Letter: General Aviation Beneficial to Ames
April 27, 2018
  • Share
  • With a growing network of researchers, entrepreneurs and educators, Ames is quickly becoming an innovation center in the Midwest. Due to the continued growth of the ISU Research Park, exciting collaborations have helped fuel startups and small businesses across our area.

    Since its completion in 1989, the park has doubled in size from 200 to 400 acres. Today, it provides 2,050 jobs to the area with a projected growth of 6,000 jobs over the next ten years. A central part of this success is Ames Municipal Airport and our community’s shared commitment to its modernization.

    The growth of our airport in the last few decades is a perfect example of the value general aviation and local airports can have in creating prosperous communities.

    When it was first approved in 1943, it was half the size it is now, with two turf runways and not a lot of resources for incoming aircraft. With the completion of the multi-phased Ames Municipal Airport Modernization Project in 2017, our community fully committed to the airport with the unveiling of a new terminal, airport hangar and the fixed base operator, Central Iowa Air Service.

    The $4.4 million investment was the result of a community-wide public-private partnership led by Iowa State, the city of Ames, the Ames Economic Development Commission and leaders in the Ames business community. Together, we have transformed our city to a regional hub for those who rely on general aviation; attracting everyone from college basketball teams to tech startups.

    For years, Ames faced barriers because so many only relied on the Des Moines International Airport as a hub to move goods and connect with nearby stakeholders. But now, Ames municipal is our city’s front door.

    We continue to attract new businesses into the area. With plans to extend the runway and expand our operations, we have sent the message to job producers across the country that we are willing to invest in them.

    Danfoss and Renewable Energy Group (REG) are prime examples of the airport’s business development impact. As a global engineering company and the largest private sector employer in the city, Danfoss has been eager to setup shop in Ames, where they have access to a full service general aviation airport that can help them better connect with employees and stakeholders.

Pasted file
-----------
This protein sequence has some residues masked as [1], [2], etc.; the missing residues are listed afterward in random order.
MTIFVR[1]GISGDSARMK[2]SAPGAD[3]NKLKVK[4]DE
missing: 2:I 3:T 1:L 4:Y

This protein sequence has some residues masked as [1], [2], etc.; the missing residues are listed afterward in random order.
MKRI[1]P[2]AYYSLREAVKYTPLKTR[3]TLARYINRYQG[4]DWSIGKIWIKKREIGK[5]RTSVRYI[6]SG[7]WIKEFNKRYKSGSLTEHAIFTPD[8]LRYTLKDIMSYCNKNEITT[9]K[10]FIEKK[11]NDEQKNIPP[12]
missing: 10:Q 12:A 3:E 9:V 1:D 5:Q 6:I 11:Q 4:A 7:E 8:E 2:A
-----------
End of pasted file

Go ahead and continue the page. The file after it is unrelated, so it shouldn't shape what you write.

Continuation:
Similarly, REG knows the value of the airport to reach faraway markets for distribution and logistics. Since 2007, they have made Ames their U.S. headquarters because our city gives them access to the airways where they can easily connect with their regional offices, operational facilities and terminal locations.

    However, it is not just private businesses that use the airport.

    With an Iowa National Guard base in Boone, the airport hosts military aircraft during emergency response trainings. When major floods occur like the flash floods in 2010, the Iowa State Troopers use the airport for aerial surveillance, which helps track the flooding and develop an emergency preparedness plan.

    Our airport also bolsters tourism, as evidenced by the American Barnstormers Tour in 2010, which plan to return this summer for the 2018 tour. The airport has even assisted the Iowa State basketball team, ensuring that their travel needs are met and the team is taken care of.

    As the director of business retention and expansion, I see every day the value general aviation has had on our local economy and way of life. The diverse sectors, people and uses of our general aviation airport continue to grow, and I am proud to be a part of it.

    When most people think of transportation, trains, highways and large commercial airports come to mind, but it is our small airports that make the difference for our local infrastructure and community.